Isidoros Paschalidis went from illegal immigrant, with a primary school education, to pillar of the community in just ten years – and this year was recognised for his hard work and commitment with an Order of Australia.
Born just before World War II on the Greek Island of Patmos, Mr Paschalidis remembers a childhood of hard work and hunger.
“We never had any help from our countries – nothing,” he said.
“We had to plant, harvest, to survive. Then I got into fishing. I worked outside all night in the sea, at 14-years old, with my brother. I got a quarter, but that was still good money.”
“My mother would give us a piece of bread to put in the pocket. Some small things stay in my pocket, and later I pick them out and eat them – it’s true!”
Mr Paschalidis jumped on the chance in 1955 to become a sailor – and seek a new home.
“I travelled all around the world,” he said.
When his cousin asked him to compare ship life to Patmos, he said: “We eat very well – I couldn’t find any drops of bread in my pocket!
“My first thought was to jump off the ship in America, Canada or Australia.
“When I get to America, I got on the bus to New Orleans. I saw a white line down the middle. Blacks on one side, whites on the other.
“I thought: ‘This cannot be my country.’
“In 1960, I came to Australia from Japan, I saw this beautiful city and thought, ‘that’s the place for me’.”
Mr Paschalidis found work – with a bit of under-the-table help – at the Dunlop factory, making mattresses. Employees were expected to make 15 a day, with a bonus for extra. Mr Paschalidis made 30 a day, and within three years had enough money to buy a cafe in Batemans Bay. He brought his new wife, Marika, with him.
In the 1960s, he said, Australians were suspicious of migrants – “they did not know us” – which made early gestures of friendship precious.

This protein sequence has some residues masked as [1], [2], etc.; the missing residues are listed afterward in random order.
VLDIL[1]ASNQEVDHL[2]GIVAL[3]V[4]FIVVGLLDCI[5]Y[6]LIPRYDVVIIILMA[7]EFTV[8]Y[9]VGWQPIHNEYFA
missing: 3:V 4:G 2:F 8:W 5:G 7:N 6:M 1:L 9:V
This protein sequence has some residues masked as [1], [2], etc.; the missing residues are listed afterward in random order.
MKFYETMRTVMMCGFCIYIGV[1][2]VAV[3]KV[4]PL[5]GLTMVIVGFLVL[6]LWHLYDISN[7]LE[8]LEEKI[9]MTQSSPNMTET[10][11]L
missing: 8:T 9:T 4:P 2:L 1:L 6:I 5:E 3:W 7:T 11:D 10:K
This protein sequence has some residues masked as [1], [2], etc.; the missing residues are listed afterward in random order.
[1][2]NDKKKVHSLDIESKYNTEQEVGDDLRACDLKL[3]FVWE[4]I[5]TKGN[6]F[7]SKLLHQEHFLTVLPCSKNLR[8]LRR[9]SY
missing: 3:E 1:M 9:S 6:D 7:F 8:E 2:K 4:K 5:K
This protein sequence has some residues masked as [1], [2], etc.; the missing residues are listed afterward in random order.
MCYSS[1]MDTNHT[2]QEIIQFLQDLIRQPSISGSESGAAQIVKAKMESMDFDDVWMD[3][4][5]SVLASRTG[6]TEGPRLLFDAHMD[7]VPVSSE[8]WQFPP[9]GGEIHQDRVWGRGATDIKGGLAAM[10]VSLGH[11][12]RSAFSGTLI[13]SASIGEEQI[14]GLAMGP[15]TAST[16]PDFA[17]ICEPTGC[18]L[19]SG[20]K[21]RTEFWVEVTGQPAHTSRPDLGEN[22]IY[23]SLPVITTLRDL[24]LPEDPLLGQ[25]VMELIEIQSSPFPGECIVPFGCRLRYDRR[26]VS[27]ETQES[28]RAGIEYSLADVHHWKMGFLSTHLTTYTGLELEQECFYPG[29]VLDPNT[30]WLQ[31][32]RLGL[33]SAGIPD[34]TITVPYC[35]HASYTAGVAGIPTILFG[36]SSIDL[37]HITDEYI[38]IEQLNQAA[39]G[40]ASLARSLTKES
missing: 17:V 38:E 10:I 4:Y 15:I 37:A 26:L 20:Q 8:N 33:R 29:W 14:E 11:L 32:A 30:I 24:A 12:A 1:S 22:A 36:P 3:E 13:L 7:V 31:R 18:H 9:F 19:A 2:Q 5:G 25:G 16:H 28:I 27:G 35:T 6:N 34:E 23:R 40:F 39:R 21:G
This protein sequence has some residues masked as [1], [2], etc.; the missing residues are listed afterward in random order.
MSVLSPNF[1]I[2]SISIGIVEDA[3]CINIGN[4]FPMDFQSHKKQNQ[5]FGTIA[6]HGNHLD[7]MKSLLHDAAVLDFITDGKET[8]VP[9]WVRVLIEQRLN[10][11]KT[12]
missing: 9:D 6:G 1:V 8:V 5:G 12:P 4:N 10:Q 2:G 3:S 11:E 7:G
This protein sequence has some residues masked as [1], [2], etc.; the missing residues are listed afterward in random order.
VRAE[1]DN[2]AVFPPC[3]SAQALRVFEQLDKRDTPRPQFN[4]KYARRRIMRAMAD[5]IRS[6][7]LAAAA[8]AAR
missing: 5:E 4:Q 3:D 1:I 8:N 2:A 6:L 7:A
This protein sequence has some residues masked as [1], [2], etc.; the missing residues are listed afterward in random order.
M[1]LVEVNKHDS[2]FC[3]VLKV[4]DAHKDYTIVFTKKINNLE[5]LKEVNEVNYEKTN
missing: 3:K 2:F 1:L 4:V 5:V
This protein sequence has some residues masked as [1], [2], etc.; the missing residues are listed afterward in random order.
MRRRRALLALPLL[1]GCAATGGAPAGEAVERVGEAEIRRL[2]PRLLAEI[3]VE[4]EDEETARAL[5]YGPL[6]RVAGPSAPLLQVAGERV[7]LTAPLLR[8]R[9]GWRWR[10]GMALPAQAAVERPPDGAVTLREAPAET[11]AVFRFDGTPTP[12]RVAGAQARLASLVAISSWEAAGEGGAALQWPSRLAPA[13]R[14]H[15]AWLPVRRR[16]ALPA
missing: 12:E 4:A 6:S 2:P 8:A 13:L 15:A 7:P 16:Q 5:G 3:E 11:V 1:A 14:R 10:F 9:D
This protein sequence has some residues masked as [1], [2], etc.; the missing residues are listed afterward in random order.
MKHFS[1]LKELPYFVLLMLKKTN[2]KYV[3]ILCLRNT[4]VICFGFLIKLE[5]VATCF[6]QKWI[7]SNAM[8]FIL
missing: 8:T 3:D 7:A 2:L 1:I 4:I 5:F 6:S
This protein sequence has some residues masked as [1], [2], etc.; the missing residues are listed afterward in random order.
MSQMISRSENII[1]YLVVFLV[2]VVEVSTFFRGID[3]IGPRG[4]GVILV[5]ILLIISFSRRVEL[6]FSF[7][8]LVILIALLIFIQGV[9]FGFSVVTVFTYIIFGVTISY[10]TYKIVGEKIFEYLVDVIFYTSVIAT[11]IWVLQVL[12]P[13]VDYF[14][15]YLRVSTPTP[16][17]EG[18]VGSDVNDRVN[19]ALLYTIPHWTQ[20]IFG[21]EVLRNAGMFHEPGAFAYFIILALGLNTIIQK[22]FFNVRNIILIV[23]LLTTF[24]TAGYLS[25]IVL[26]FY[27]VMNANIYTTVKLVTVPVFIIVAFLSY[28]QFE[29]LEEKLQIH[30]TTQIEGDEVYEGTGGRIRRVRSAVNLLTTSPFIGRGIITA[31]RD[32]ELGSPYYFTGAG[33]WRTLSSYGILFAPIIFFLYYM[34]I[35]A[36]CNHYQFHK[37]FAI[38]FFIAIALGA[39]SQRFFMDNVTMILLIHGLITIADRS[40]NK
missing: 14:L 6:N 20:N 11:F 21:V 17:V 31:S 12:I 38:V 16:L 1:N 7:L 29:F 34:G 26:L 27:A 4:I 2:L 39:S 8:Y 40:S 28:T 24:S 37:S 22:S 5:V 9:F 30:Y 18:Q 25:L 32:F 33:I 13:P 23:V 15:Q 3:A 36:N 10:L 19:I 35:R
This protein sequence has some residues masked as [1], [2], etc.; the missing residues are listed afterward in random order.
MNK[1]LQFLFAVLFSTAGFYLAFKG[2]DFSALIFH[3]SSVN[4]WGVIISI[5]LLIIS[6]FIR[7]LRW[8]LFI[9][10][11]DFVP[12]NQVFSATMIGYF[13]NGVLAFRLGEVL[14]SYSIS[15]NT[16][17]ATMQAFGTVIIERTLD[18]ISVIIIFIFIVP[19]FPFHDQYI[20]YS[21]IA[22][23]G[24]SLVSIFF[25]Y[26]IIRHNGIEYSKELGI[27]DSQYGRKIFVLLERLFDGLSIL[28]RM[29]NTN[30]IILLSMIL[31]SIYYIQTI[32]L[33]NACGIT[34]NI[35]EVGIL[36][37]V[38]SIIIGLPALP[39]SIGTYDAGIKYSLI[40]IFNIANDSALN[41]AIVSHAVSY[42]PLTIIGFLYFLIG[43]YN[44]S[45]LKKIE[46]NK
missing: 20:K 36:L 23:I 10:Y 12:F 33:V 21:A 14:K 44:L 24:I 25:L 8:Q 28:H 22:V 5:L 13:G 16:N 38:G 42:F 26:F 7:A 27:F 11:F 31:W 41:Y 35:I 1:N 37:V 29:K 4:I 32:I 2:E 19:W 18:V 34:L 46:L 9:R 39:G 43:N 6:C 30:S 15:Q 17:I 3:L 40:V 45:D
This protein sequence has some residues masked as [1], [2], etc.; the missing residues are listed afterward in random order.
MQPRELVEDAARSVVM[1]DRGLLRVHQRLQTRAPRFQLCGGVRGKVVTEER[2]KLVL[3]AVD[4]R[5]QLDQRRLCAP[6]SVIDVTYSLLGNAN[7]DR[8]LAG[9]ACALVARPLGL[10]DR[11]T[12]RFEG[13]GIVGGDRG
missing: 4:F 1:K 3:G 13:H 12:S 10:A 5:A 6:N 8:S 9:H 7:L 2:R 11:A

“One thing I remember that is very important to me is, when I got the shop, in the first couple of days, a man walked in and said: ‘Welcome, and I wish you all the best.’ That man was the father of Liz Innes – Merv Innes,” Mr Paschalidis said.
“I will never forget that. This is the best thing I ever heard, and made me want to do the best I could, to prove that I’m worth it to be a citizen here.”
Prove it he did. Not only did he have several successful businesses, he dedicated himself to supporting the Greek community.
“In 1972 we had the first dance at the RSL club,” he said.
“I got 650 people there – 150 Greeks and the rest local Australians. I got two dancing groups from Sydney, it was all very well organised, and very, very good.
“We wanted to show the Australians our culture. People had never seen anything like it before, even on television.
“I was happy, because we had invited the ambassador of Greece, the mayor was there, Mr Eric Fenning. It was fantastic.
“When they (Australians) see us for who we are, they open their arms.”
Not content to rest on his laurels, Mr Paschalidis helped found the Greek Orthodox Church, where he still volunteers.
“We do weddings, every year we feed the senior citizens and donate money to the Westpac Helicopter and Marine Rescue,” he said.
“We are open to every nationality.”
Another high point was buying an oyster lease.
“In ‘65 I bought an oyster farm, which I still have today,” he said.
“It was one of the biggest in NSW – seven kilometres long. So I cut it into pieces, and I brought other Greeks here. In those days, you wanted young people to find work.
“At one stage I had ten oyster farmers there – all Greeks.
“I am still laughing about it – when I bought the farm, the Australians gave me only two months. Too hard work! They didn’t know me. I’m still here, more than 55 years later, oyster farming.”
Mr Paschalidis again credited a friendly hand and hard work with his success.
“Mr Alf Innes was a very nice man,” he said.
“He was like a father, and taught me all about the oysters.”
The times were full of opportunity.
“They were the golden days of Australia,” he said.
“When I had the cafe, on Christmas Day I had about 10 people working for me and I’d make about 500 pounds a day.
“In those days, (‘63-’64) you could buy a block at Catalina with 250 pounds. So I could buy two blocks of land for a day.
“When I was in Sydney, if I worked for three years, I could buy a house in Balmain – 2,500 to 3,000 pounds. Now it’s in the millions.
“What chance do the young people have to buy houses today? It’s very, very hard; unless they get help from their father and mother, there is no way. Then, even if you made a mistake, you could finish in front. Not anymore. Now you’ve got to do your homework.”
Mr Paschalidis said passion, friendship and hard work were the secret to his success.
“I do nearly five hours a week volunteer work, sometimes more. I spend my own money. To be successful you’ve got to be working hard, and love what you are doing,” he said.
“I want to thank very, very much Mr Roy Mills and Joe Smith, John and Mary Coupas, and Sam Demetrios.
Without friends, “I would never have done anything”.
“I wouldn’t be in the situation to have this medal. It was very exciting, and I’m pleased with my friends.”